I rambled off fifty different ways to start today's interview. I was smart, witty, and dashing (although you couldn't see it - I really was). I dressed in superhero gear, prepped my utility belt, filed the batarangs and gassed the Mattmobile (my version of the Batmobile disguised as a silver Chevrolet). Sometimes, no matter how much you prepare, you just can't be fully ready for an explosion of geektastic awesomeness that is today's interview. Seriously folks, I am over the moon. I have been a big fan of DAN SANTAT for a long time. His work is inspiring and laugh-out-loud makes me want to cry amazing. Thanks to LISA YEE, I finally got to meet him. But that is enough of my fan boy blathering. Let's get down to the meat and potatoes!
Coming in July is Dan's latest graphic novel that is going to melt our faces off, turn them to dust and blow the ashes into the wind. If you are not aware of SIDEKICKS (Arthur A. Levine Books, 2011) - you are now. Dan and I talked about this awesome book and I of course had to ask other slobbery fan questions. So sit back and enjoy the awesomesauceness about to unfold...
Can you tell me a bit about Sidekicks and how the story came about?
DAN SANTAT: When I was in art school I took a Natures of Materials class where we learned how to paint in various mediums and experiment with different painting surfaces. All the assignments had to have a theme and so I went with superhero animals. The first one I did was a beaver dressed as Captain America (which ended up becoming the hamster in my book) and the next came an electric cat and so forth. I started sketching out these characters more and more in my sketchbook until I had six characters that I was fully satisfied with and I called them The Domesticated Six.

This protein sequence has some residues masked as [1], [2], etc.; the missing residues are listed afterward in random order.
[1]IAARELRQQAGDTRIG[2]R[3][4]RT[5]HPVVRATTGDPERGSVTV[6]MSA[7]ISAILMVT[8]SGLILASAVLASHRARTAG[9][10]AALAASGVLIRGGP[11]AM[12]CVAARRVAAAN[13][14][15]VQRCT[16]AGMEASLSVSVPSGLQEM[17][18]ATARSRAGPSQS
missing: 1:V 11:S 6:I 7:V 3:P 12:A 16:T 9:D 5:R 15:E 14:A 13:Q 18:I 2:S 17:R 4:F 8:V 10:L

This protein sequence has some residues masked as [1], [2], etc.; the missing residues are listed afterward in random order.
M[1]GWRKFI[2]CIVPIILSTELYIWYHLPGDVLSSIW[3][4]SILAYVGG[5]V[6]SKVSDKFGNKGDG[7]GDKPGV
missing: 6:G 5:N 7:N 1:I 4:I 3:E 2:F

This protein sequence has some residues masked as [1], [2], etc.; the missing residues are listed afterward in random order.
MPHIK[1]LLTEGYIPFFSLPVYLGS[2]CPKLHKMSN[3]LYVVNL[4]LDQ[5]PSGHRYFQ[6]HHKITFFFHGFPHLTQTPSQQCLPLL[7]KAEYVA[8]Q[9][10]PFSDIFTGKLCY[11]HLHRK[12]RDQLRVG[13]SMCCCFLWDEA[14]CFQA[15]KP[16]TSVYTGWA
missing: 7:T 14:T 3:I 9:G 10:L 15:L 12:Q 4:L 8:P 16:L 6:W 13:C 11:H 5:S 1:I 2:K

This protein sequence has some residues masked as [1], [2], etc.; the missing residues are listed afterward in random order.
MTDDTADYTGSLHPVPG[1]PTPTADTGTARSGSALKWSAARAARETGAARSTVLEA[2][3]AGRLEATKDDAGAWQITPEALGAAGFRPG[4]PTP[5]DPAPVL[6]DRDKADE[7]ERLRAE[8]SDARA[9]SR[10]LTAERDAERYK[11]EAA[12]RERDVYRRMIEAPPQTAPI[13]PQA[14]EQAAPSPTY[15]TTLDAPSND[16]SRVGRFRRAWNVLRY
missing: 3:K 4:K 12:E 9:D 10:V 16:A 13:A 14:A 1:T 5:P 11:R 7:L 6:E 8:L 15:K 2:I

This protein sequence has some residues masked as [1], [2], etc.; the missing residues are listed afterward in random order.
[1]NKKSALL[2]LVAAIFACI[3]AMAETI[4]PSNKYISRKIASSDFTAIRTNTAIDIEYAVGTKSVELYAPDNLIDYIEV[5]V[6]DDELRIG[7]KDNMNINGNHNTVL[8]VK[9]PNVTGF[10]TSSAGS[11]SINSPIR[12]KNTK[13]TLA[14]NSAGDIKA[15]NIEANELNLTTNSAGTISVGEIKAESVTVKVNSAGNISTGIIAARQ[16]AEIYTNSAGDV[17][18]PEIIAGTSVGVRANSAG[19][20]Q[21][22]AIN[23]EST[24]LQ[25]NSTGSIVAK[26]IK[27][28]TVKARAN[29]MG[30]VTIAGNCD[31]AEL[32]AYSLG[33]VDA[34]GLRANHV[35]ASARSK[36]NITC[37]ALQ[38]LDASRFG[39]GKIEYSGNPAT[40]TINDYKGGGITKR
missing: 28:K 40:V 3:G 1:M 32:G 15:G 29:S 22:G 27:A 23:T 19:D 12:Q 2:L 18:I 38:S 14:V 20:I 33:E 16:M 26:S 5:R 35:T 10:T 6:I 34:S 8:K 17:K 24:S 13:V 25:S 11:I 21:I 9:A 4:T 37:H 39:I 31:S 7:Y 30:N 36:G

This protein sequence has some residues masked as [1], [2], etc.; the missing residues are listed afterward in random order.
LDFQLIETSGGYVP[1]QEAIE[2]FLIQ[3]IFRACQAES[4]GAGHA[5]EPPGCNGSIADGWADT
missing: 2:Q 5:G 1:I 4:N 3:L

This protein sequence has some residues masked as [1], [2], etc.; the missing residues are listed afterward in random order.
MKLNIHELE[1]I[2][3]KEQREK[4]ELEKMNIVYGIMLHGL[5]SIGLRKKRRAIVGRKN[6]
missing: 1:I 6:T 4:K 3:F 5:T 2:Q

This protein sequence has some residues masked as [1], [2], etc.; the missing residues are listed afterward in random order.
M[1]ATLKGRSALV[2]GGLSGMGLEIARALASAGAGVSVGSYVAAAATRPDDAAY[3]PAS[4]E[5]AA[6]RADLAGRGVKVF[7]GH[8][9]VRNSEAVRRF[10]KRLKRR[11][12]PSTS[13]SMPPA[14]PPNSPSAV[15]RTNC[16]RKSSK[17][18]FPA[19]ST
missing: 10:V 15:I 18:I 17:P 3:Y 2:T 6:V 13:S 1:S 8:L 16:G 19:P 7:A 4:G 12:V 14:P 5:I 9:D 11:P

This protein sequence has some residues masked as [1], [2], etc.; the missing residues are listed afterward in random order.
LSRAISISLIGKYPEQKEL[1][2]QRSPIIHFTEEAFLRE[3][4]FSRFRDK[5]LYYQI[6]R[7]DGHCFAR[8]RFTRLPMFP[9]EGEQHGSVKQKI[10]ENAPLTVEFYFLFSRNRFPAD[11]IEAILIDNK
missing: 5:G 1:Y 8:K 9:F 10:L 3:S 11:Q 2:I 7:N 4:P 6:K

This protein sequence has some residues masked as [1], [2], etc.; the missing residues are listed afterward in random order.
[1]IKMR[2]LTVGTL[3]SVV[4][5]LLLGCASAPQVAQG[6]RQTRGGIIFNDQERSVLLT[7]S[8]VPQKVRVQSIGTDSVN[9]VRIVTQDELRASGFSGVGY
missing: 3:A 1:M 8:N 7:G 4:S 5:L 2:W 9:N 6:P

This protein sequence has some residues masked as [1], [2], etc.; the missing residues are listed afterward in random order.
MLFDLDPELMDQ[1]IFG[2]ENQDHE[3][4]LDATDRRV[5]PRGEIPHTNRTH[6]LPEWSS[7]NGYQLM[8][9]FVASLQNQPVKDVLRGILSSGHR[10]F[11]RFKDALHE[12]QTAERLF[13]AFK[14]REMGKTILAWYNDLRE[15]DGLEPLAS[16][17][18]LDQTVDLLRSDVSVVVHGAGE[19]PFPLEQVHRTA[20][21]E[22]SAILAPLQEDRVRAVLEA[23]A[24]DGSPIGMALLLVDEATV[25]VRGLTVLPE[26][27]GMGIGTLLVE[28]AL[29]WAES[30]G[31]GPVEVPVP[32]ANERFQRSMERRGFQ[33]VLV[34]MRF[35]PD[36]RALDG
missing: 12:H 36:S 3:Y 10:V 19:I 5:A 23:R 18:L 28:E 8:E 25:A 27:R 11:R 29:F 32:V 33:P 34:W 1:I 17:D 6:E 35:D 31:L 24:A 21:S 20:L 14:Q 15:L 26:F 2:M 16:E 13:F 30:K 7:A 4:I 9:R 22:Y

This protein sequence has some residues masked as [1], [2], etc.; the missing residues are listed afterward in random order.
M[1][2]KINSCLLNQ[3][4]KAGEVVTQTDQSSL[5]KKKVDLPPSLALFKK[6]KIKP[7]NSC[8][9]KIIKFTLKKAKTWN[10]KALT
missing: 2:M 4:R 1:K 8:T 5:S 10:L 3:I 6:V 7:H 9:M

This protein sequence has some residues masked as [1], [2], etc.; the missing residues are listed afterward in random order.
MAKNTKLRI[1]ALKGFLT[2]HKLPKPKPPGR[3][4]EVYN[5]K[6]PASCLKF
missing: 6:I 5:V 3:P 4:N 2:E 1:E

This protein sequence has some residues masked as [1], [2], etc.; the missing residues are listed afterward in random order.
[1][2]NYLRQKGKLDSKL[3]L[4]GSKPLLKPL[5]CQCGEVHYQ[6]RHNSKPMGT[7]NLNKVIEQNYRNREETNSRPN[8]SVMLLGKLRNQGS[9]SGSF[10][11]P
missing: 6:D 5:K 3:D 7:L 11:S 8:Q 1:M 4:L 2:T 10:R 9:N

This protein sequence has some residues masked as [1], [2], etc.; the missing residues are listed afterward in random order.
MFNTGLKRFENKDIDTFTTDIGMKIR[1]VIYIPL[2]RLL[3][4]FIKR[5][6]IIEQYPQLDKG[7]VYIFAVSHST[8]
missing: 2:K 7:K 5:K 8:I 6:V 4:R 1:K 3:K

I still had a good year left in art school and I began appropriating them into other class assignments hoping that I could have a whole picture book dummy to show by the time I got out of school. Turns out that a year after graduating I met Arthur Levine and he offered me a two book deal (the first being The Guild of Geniuses) and the second was The Domesticated Six, which he bought just on the idea alone.
Are you a comic book fan? What books or stories are you following and who influences you the most (characters or creators)?
All of it was in Japanese and I couldn’t understand a single word but it clearly was a different philosophy of storytelling and I wanted to know more and so I started reading AKIRA and Appleseed and so forth. The beauty of those titles was that characters had major flaws and would suffer from their dearly for their mistakes, sometimes even death which was uncommon in American mainstream comics. Sure Superman died but they brought him back a few months later.
The death of Robin was the closest thing we ever seriously got to anything I read in Manga.
Blade of the Immortal” but for the most part I’m reading stories like “Ghost World”, “Jimmy Corrigan, The Smartest Kid in the World”, and most recently “Scott Pilgrim” and anything from First Second Comics (I mean anything). Throughout my life I find myself being influenced by folks like Masamune Shirow, Katsuhiro Otomo, William Joyce, David Sedaris, Daniel Clowes, and Tex Avery.
As a writer/illustrator can you tell me how your process works? Do you find yourself doodling and then inspiration strikes for a story or does the story hit and images come later?
DS: I’m always infatuated with the story. Illustrations can give me ideas but I never actually draw anything unless I feel the story is solid and it’s worth my time. I may draw the characters a few times to figure out how I want them to look and that will often reflect their personality, but that’s it. I outline (Sidekicks was about a 27 page outline) followed by storyboarding the dialogue and then assemble the boards into comic spreads and finally ink and color.